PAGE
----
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Temporary school needs more time

South Hampstead High School has been operating out of temporary classrooms within the cricket club grounds for the past year. The school, which owns the cricket club land, has been renovating its Maresfield Gardens site, and had hoped to move back in for the start of the 2014/15 academic year in September.

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However, according to a new planning application, the Maresfield site won’t be ready in time. The school therefore is applying for an extension:

During the construction phase at Maresfield Gardens some delays have been incurred, which could not have been foreseen when temporary planning permission was applied for. These include unchartered obstructions in the ground, which delayed the construction of the basement and delays in obtaining necessary approvals from service providers.

Whilst the GDST’s contractors, Wates, have been doing all they can to minimise any impact on the timetable, due to these unforeseen delays it is now not possible for the school to return to the Maresfield Gardens site for the start of the 2014/15 year in September 2014 as hoped. However, it is anticipated that the new school will be ready to locate back to Maresfield for the start of the spring term, 2015 and will have fully vacated the site by 1 March 2015, six months after the extant temporary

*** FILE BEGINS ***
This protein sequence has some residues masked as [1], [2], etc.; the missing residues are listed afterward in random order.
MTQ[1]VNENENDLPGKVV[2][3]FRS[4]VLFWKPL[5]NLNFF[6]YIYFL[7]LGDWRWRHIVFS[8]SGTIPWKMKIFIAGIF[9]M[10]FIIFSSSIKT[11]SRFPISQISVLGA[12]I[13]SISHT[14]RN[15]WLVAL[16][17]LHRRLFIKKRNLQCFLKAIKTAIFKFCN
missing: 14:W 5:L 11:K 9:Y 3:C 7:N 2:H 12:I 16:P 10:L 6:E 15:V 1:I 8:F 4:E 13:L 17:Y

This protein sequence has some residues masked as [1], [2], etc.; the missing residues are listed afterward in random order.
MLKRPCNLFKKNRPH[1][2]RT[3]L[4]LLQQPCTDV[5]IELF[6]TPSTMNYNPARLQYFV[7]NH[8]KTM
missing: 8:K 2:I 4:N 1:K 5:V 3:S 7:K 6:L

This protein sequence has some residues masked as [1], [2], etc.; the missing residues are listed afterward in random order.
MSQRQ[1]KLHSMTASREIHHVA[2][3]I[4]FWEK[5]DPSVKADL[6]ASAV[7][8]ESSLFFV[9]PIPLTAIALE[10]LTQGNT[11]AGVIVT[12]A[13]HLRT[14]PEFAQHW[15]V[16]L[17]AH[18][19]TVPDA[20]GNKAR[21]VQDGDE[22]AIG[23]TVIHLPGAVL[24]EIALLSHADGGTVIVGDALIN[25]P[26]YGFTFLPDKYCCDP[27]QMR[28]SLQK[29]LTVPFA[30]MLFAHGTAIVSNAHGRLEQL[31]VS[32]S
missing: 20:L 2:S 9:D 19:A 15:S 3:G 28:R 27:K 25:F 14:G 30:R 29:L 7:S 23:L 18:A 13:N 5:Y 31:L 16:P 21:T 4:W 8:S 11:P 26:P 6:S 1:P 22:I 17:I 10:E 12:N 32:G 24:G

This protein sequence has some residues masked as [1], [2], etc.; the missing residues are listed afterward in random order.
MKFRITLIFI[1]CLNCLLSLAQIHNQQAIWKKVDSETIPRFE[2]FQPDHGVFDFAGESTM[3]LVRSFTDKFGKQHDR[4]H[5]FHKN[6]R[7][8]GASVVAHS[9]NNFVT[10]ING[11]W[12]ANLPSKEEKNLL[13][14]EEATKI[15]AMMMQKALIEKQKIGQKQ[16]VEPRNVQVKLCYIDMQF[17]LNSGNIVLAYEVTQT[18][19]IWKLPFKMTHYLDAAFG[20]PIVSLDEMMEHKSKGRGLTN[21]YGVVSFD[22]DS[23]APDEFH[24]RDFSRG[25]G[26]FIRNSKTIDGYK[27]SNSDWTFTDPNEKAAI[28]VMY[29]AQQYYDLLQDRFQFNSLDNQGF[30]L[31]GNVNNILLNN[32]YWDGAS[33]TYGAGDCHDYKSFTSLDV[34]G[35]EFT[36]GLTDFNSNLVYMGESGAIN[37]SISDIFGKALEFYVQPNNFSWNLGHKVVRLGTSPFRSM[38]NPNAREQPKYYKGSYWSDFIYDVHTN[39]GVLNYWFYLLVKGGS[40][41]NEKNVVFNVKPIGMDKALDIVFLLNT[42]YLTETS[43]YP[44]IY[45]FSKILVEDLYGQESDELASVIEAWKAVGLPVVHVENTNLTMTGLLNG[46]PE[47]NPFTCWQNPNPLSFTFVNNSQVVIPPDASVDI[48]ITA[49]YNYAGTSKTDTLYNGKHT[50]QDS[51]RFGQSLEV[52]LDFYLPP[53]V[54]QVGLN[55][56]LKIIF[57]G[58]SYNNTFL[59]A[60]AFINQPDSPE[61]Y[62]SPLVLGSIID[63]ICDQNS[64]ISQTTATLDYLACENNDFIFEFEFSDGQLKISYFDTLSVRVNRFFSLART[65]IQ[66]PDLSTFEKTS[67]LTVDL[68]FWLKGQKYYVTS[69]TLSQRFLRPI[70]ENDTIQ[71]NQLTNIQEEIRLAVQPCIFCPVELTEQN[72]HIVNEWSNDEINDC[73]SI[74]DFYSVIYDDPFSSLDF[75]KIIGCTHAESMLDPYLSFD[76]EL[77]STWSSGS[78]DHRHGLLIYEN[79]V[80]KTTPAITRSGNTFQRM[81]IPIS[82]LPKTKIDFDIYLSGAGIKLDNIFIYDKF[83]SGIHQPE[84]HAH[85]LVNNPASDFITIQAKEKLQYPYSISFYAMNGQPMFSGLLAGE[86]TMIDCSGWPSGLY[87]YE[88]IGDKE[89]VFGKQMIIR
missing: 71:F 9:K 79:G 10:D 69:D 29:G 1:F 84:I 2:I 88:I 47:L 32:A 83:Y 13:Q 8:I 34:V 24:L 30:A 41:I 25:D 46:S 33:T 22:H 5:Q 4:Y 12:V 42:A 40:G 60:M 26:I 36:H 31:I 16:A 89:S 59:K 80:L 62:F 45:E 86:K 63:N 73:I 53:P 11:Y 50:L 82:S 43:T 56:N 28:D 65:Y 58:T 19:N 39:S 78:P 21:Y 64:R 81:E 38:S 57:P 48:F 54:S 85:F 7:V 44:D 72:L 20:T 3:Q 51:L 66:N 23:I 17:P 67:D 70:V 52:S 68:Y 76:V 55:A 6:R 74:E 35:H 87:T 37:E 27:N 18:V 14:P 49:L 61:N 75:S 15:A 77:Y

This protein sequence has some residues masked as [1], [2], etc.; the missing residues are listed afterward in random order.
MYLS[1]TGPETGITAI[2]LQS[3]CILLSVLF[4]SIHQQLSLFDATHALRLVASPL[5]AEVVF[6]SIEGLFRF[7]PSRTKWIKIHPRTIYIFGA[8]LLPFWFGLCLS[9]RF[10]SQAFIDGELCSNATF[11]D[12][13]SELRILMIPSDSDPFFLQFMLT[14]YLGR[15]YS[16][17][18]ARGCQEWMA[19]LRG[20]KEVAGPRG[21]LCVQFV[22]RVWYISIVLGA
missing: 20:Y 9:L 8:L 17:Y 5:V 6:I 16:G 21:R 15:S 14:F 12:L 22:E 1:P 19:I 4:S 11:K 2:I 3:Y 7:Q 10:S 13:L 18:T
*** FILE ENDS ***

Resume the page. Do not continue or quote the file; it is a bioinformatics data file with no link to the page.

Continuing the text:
planning permission expires.

It’s inconceivable that this won’t be granted. Despite the initial concerns of some Lymington Road residents, the temporary school hasn’t had much of a negative impact on traffic. Yes, there have been odd reports of some creative parking, but it hasn’t been carmageddon as some had feared. It does mean that those residents who look out onto the cricket club grounds will have to wait a bit longer for their view to be reinstated.

The planning application can be viewed here.